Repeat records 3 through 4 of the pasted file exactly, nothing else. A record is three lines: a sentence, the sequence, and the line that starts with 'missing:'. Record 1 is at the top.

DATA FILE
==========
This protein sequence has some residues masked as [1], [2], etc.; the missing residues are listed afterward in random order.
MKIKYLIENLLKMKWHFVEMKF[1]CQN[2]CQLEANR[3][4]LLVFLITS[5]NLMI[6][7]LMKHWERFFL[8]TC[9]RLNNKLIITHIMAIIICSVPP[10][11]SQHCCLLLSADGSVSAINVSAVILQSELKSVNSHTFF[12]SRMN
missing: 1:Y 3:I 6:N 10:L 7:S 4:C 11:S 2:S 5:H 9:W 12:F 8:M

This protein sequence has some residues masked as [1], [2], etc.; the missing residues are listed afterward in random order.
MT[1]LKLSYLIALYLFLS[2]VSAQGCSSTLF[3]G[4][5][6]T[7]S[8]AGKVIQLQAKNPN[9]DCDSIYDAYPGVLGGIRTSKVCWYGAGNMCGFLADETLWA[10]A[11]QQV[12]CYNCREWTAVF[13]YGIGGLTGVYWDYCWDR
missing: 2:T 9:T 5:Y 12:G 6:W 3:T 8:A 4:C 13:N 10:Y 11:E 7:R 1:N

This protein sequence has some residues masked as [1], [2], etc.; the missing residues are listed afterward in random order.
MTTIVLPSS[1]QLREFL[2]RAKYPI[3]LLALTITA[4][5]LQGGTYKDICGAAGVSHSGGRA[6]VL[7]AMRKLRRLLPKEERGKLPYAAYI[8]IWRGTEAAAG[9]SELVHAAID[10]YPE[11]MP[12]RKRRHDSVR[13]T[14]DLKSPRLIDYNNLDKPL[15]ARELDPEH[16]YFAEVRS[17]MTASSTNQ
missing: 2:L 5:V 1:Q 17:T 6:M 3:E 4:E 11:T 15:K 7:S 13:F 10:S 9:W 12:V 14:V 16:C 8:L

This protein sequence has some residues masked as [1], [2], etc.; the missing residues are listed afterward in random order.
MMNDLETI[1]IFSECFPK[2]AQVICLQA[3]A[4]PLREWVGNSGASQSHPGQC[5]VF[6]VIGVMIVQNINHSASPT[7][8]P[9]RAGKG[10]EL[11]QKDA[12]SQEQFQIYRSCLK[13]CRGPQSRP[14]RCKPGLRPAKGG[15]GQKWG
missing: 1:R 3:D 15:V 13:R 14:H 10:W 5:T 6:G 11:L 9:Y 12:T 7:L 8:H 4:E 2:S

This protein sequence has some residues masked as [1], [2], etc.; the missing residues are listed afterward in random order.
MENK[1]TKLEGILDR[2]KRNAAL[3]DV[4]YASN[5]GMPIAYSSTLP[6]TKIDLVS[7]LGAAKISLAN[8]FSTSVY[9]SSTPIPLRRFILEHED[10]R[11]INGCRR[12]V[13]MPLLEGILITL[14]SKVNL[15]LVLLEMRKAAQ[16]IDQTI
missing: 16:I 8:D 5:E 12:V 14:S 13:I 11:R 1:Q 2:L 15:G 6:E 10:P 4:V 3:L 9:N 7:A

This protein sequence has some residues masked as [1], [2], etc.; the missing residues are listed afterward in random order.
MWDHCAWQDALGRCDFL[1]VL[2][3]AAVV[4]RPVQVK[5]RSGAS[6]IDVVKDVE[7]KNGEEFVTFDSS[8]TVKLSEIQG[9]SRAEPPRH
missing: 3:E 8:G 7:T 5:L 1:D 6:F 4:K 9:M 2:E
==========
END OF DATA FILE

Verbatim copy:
This protein sequence has some residues masked as [1], [2], etc.; the missing residues are listed afterward in random order.
MTTIVLPSS[1]QLREFL[2]RAKYPI[3]LLALTITA[4][5]LQGGTYKDICGAAGVSHSGGRA[6]VL[7]AMRKLRRLLPKEERGKLPYAAYI[8]IWRGTEAAAG[9]SELVHAAID[10]YPE[11]MP[12]RKRRHDSVR[13]T[14]DLKSPRLIDYNNLDKPL[15]ARELDPEH[16]YFAEVRS[17]MTASSTNQ
missing: 2:L 5:V 1:Q 17:T 6:M 3:E 4:E 11:T 15:K 7:S 13:F 10:S 9:W 12:V 14:V 16:C 8:L

This protein sequence has some residues masked as [1], [2], etc.; the missing residues are listed afterward in random order.
MMNDLETI[1]IFSECFPK[2]AQVICLQA[3]A[4]PLREWVGNSGASQSHPGQC[5]VF[6]VIGVMIVQNINHSASPT[7][8]P[9]RAGKG[10]EL[11]QKDA[12]SQEQFQIYRSCLK[13]CRGPQSRP[14]RCKPGLRPAKGG[15]GQKWG
missing: 1:R 3:D 15:V 13:R 14:H 10:W 5:T 6:G 11:L 9:Y 12:T 7:L 8:H 4:E 2:S